Take a hike: Local trails and area excursions

Mountains and trails in Shenandoah National Park make for a great hiking trip. (Hulton Archive/Getty Images)

WASHINGTON – Busy sidewalks, crammed Metro cars and constant traffic jams.

Dealing with the day-to-day grind in the greater D.C. area can leave Washingtonians feeling a bit claustrophobic.

If you need a bit of fresh air, venture out to one of the area’s walking and hiking spots. The views and serene environment at these location will make it hard to believe you are just miles away from the nation’s capital.

Maryland Heights

Harpers Ferry, W.Va.

This shorter hike appeals to both nature lovers and history buffs. Take the Overlook Cliff Trail for unparalleled views of Harpers Ferry, and be sure to check out the Civil War forts and camps. Maryland Heights is located approximately 90 minutes from D.C.

Mount Vernon Trail

George Washington Memorial Parkway

This paved trail is great for hikers and bikers. It runs from George Washington’s Mount Vernon Estate in Virginia to the District’s Theodore Roosevelt Island. It is 18 miles long, but it also connects with other regional trails, like the Potomac Heritage Trail and Rock Creek Park. Access to the trail is in the heart of the DMV area, approximately 30 minutes from D.C.

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Great Falls Park is known for its stunning views and rocky terrain. Hikers instantly forget they are only 15 minutes from the nation’s capital. (Getty Images News/Getty Images)

Blockhouse Point Conservation Park

Darnestown, Md.

The Blockhouse Point trail guide claims you’ll “walk in the steps of Union soldiers,” hiking the old Civil War military roads to sentry posts. The 630-acre park also happens to have great views of the Potomac River. This Montgomery County trail is approximately 45 minutes from D.C.

The C&O Canal

Washington, D.C.

The C&O Canal offers a flat path for walkers, bikers, runners and hikers along the Potomac River. It starts in Georgetown and winds all the way up to Cumberland, Md. Stop along the hike and enjoy the views of the river and the towns through which the trail winds.

Annapolis Rock

Black Rock Cliff, Md.

This hike is part of the Appalachian Trail. It overlooks Greenbrier Lake and Black Rock Cliff. Annapolis Rock also has a popular free campsite, but it’s run a first-come-first-serve basis. The park is approximately one hour from D.C.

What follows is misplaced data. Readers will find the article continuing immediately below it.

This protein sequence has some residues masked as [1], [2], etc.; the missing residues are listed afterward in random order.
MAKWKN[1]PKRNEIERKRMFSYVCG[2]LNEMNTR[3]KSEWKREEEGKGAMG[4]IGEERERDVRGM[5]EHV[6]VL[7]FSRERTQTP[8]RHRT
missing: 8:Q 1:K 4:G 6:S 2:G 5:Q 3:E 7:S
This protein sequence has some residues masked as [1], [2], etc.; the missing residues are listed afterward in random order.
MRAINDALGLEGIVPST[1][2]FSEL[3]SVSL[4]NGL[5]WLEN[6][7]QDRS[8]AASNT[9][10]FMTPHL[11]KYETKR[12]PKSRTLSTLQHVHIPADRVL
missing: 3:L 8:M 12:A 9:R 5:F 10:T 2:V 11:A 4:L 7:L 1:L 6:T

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Bull Run Park has more than battlefields. It also has miles of scenic trails for hikers and horseback riders. (Getty Images News/Getty Images)

Potomac Overlook Regional Park

Arlington, Va.

The North Arlington spot offers trails, gardens and a nature center for a more leisurely hiking experience. If you plan on completing a Friday afternoon hike, stick around for the park’s summer music series.

Old Rag Mountain

Shenandoah, Va.

Old Rag Mountain is one of the most popular hikes the Shenandoah National Park has to offer. But the 9-mile circuit hike is also one of the area’s most challenging. According to the park website, visitors can see 200,000 protected acres of Shenandoah National Park from the summit, some of which is federally designated wilderness. The view is stunning, but this trail is not for beginners. Old Rag is approximately two and a half hours from D.C.

Great Falls Park

Great Falls Park, Va.

Nature lovers and hikers flock to Great Falls for its stunning views and rocky terrain. The 800-acre park is located along the Potomac River and is 15 minutes from D.C.

Bull Run Park

Centreville, Va.

Bull Run Regional Park has three main trails for hikers and horse riders. The Bull Run-Occoquan Trail offers 17 miles of path, hills and streams for visitors. Those looking for shorter hikes can try the Bluebell Trail and White Trail, which are both under 3 miles. The park is approximately 40 minutes from D.C.

WTOP’s Dana Gooley and Rachel Nania contributed to this report.

Follow @WTOP and @WTOPliving on Twitter.


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